At the workstation, a local exhaust hood behind the conveyor was intended to pull dust back away from the worker and evacuate the dust (Figure 1). Supply air was located above and behind the worker to support this airflow pattern and keep the air environment inside the enclosure well diluted. The exhaust rate from the booth was around 8,000 cubic feet per minute. In order to allow the operation of an auto knockoff device on a monorail, the top of the side draft hood was angled back from the base (the top of a side draft hood normally angles forward from the base). The "opposite" angle of the side draft hood drew the emissions away from the point of dust generation (vibratory conveyor) in an arced pattern which raised the airborne dust toward the breathing zone before drawing the air into the capture hood.
The forward leaning of the worker's upper body caused the air to "roll" in front of the worker and confine some of the dust generated by the process into the vicinity of the breathing zone. Makeup air was pushed unrestricted into the plenum over the worker's head. Most of the makeup air exited the front of the plenum and went directly to the collection exhaust hood, which was believed to multiply the "rolling" action of the air in front of the worker. Much of the air behind the worker was stagnant and became saturated with dust and silica. When the worker stood up straight during process breaks, the worker's breathing zone was in the stagnant dust-saturated air.
The Solution: Process Changes Made to Reduce Exposure
The makeup air was redistributed through the air supply plenum over the worker's head by dividing the plenum in two sections, front and back (Figure 2). The front section (closest to the worker) would have a controlled airflow velocity of 125 to 175 feet per minute using 25 percent perforations and the back section would have a lower airflow velocity with 50 percent open perforations.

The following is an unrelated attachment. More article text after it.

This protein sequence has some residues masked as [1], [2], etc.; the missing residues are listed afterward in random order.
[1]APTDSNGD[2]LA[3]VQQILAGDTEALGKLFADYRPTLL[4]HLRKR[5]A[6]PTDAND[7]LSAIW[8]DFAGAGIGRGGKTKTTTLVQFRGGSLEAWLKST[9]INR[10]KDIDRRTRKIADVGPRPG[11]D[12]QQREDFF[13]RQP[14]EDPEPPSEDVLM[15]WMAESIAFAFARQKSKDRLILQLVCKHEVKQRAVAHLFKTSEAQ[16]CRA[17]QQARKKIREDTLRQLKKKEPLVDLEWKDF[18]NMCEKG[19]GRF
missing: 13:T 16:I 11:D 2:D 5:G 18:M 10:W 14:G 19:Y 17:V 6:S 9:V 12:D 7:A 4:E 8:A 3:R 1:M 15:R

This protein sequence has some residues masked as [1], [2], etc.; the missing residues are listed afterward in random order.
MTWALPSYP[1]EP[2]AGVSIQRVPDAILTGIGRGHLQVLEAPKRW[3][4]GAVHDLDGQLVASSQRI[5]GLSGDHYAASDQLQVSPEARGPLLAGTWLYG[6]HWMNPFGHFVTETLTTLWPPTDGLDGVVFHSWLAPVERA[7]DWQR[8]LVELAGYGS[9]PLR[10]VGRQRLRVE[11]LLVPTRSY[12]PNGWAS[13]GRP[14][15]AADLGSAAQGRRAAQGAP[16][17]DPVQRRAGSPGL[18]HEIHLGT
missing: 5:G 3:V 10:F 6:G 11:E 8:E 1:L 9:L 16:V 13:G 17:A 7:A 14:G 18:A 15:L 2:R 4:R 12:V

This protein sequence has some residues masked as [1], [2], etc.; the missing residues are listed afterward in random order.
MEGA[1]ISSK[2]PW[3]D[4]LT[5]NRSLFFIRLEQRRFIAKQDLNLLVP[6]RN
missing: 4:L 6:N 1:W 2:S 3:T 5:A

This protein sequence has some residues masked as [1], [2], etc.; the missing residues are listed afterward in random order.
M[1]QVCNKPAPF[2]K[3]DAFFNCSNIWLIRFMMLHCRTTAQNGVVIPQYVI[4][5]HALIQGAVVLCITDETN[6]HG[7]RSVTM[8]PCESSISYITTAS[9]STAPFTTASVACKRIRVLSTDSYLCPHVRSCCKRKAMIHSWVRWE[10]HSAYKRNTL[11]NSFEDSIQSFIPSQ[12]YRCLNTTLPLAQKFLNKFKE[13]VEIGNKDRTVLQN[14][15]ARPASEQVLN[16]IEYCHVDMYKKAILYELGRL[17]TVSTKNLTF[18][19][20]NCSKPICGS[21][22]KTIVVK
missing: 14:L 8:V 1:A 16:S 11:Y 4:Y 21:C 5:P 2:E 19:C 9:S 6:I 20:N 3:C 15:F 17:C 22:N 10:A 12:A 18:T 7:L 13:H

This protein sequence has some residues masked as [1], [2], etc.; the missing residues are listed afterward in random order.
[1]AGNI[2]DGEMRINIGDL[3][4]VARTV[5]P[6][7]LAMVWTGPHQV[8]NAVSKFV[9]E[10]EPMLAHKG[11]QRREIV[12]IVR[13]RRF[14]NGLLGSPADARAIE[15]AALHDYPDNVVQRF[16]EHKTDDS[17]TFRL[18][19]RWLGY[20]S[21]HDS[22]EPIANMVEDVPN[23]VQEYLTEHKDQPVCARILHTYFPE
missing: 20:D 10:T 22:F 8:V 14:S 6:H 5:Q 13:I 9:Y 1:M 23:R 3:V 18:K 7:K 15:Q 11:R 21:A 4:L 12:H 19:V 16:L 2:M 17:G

A baffle plate was added in front of the worker near the back side of the conveyor. The baffle plate extended from the ceiling of the booth downward to the middle of the exhaust inlet opening. A rubber material was used for the baffle plate to prevent injury if the worker accidentally struck the plate while raising his or her hand/arm during the knockoff process.
The redistribution of the air in the plenum above the operator caused all the air in the booth to move downward to about waist level and then over to the collection exhaust hood. The baffle caused the dust emissions from the conveyor to cut under the baffle and "roll" behind the baffle away from the worker's breathing zone.
The Impact: Benefits of the Process Changes
Silica exposures were reduced by more than 50 percent to a level well below the OSHA permissible exposure limit. Workers are no longer required to wear a respirator during this operation. Because there is air flow throughout the entire booth, the workers indicate they feel that the booth is cooler during the warmer seasons. In addition, because the makeup air no longer blows in one small area, the employees do not turn off the makeup air unit during the cold season.
Source: Peter Mark; Senior Safety, Health, and Environmental Engineer; Grede Foundries, Inc.; Reedsburg, Wisconsin
The views expressed herein do not necessarily represent the official position or policy of the U.S. Department of Labor (DOL).
As of September 2008.Back to Top